The findings are novel and intriguing not only due to the relative scarcity of liquid water in our solar system, but for future study and exploration of Mars. Wilhelm said this discovery is important for two main reasons: liquid water is one of the essential components of potential habitability and having a liquid water source will benefit explorers and improve the safety of future expeditions. This is a big step in the right direction for Wilhelm: “[It’s] a new puzzle piece to add to the stories of habitability on Mars.”
For Wilhelm, thinking about outer space and the red planet in particular has been a lifelong passion.
“Since I was little, I have always been interested in science and astronomy. I have always been a Martian,” she said.
Growing up in the Bay Area, she took advantage of nearby opportunities and began an internship at NASA Ames research center in Mountain View in 2006. Even nine years ago, her first projects related to Mars and involved studying the presence of gullies, or networks of narrow channels on the steep slopes of the planet.
After entering Cornell she was able to continue working for Ames over breaks. But since her first day of classes, she began pursuing research opportunities and worked in astronomy, astrobiology and geology before she graduated. She was also the science team project manager in engineering project team Violet Satellite.
For Wilhelm, taking advantage of research opportunities made her undergraduate experience remarkable: “Everyone was so brilliant, it was an inspiring place to be.”
Wilhelm remembers her time at Cornell as fundamental to developing her skills as a researcher and a scientist.
“The more research you do, the better you get at it,” she said. Her early research experience taught her to ask more questions and helped develop the ability to work in an interdisciplinary capacity, skills she draws on today with her research team.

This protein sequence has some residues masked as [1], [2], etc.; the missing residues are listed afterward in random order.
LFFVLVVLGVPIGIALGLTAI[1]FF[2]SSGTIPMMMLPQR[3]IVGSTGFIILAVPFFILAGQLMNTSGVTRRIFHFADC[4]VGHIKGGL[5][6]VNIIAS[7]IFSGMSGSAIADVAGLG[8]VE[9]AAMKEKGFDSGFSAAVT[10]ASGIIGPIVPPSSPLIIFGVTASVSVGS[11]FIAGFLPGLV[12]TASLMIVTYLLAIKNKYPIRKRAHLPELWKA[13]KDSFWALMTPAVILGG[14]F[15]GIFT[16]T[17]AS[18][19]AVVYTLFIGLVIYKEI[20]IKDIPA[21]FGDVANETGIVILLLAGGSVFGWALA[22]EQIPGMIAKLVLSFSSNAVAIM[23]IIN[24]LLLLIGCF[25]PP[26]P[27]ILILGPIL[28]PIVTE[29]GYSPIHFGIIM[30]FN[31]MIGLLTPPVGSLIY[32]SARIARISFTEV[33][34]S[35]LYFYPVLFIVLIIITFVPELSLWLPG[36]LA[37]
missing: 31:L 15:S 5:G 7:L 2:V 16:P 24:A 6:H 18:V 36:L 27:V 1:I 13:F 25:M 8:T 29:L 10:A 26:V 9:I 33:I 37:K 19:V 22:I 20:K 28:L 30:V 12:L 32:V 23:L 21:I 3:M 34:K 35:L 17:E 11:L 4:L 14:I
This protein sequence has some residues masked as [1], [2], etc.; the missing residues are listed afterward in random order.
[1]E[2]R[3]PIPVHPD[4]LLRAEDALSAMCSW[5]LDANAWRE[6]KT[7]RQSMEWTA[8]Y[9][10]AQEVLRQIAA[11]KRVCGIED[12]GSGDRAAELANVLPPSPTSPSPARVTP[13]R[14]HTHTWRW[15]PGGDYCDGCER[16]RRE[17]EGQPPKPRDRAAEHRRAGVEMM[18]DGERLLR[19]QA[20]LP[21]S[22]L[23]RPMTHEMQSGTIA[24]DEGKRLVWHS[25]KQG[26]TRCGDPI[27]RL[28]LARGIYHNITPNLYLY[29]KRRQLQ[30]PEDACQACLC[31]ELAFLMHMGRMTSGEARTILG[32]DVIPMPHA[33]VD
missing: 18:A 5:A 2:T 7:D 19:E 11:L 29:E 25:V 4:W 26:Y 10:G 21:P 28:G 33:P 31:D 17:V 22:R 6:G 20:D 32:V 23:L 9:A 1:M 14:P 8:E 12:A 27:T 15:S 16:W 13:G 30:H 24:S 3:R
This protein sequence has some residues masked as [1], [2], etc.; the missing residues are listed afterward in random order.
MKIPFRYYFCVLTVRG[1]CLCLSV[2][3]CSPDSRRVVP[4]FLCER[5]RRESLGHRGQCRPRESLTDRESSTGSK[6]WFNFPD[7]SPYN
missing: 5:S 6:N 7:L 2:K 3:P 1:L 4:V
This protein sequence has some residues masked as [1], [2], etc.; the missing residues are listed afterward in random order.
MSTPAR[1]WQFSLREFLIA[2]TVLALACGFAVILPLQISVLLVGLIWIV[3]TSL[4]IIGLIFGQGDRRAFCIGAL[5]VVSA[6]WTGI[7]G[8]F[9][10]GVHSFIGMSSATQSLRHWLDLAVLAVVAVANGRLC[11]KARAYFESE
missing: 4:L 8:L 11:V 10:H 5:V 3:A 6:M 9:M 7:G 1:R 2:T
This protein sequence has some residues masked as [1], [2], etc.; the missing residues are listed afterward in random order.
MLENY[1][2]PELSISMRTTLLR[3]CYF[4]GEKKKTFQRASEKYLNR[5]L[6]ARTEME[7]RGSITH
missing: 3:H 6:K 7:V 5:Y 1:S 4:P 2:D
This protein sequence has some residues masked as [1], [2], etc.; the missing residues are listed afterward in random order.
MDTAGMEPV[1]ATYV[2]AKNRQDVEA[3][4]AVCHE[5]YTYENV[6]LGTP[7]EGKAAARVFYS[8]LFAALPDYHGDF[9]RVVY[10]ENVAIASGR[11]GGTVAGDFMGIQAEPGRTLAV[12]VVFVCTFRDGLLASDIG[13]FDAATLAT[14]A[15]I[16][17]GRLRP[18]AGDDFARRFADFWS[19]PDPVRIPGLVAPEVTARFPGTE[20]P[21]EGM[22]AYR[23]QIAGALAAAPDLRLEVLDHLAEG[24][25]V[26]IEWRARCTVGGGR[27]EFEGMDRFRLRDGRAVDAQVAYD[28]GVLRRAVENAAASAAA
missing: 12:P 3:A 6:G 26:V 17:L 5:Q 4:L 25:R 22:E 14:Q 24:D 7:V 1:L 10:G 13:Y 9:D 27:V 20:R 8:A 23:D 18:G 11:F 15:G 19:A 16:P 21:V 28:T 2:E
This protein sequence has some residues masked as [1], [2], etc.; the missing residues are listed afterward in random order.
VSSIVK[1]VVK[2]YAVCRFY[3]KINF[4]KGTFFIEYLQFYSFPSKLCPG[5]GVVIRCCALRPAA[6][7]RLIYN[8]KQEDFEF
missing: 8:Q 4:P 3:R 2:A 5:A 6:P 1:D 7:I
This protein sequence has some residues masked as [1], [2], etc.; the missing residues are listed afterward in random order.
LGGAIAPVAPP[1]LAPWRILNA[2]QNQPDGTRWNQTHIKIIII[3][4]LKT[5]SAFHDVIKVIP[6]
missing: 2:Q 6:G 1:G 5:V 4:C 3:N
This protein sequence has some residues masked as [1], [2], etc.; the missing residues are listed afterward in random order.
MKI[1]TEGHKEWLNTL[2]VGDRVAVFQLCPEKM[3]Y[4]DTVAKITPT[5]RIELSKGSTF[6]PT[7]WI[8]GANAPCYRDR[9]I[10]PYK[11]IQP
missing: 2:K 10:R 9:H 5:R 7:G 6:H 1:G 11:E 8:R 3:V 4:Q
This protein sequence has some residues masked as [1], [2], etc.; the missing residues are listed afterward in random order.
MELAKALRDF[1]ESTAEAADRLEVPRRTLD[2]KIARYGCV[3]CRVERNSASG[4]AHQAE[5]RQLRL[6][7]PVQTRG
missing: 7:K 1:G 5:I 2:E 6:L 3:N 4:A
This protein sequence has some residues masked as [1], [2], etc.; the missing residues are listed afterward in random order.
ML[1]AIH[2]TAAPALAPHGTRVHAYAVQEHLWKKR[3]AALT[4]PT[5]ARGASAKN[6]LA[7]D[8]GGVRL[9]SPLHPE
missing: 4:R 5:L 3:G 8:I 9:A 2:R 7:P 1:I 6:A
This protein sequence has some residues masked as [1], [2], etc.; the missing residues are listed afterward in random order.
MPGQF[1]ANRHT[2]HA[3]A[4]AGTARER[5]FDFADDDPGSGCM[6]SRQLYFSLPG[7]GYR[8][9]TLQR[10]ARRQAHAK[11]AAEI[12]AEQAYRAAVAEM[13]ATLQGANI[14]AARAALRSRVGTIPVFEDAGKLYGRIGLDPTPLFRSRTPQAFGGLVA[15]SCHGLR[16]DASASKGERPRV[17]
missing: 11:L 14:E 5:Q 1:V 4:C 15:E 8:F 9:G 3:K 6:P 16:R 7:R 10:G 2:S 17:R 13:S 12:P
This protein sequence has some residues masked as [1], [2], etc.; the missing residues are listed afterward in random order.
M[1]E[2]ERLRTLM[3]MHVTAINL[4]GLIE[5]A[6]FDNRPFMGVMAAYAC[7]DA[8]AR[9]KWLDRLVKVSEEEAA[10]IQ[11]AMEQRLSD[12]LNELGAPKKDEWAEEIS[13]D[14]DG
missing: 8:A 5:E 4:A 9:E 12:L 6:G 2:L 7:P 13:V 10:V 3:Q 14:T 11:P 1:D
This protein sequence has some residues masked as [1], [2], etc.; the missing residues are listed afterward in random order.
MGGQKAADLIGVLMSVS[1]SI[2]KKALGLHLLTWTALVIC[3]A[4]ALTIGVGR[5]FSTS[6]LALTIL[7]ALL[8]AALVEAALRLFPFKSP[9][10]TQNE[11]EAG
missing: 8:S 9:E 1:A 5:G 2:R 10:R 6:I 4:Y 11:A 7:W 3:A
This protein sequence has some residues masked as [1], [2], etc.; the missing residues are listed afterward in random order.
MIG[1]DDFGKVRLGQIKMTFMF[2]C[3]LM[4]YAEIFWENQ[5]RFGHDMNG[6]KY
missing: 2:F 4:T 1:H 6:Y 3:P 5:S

Currently, Wilhelm plans to wrap up her Ph.D. in the coming year and later start her own lab at NASA Ames. For now though, she is still enjoying the enthusiastic response to the discovery, from science publications the show “The View,” which Wilhelm was watching when the hosts began talking about Mars.
“Suddenly, Whoopi Goldberg was talking about water on Mars. Whoopi Goldberg was talking about something I had done,” she said.
Wilhelm shares a passion for science communication and wrote Mars-related science blogs for KQED, a public media company based in San Francisco. She recently visited her old elementary school to present on the discovery and was thrilled to see young students so excited by the topic.
Wilhelm said she appreciates that one of the important qualities about planetary science is that advances in the field are not only interesting to scientists in this field, but just as exciting and tantalizing to outsiders.
Even in the ever-connected digital age, a push for science communication and coverage is just as important as ever.
“It is so important to reach young people and get them interested in science,” Wilhelm says. “Even if they’re first inspired by planetary science, this could be a gateway into studies in any STEM field.”
Wilhelm said hopes discoveries like these will inspire young people to explore science fields and find a love like she did. “Stay curious,” Wilhelm said. “Find what you’re passionate about and follow it.”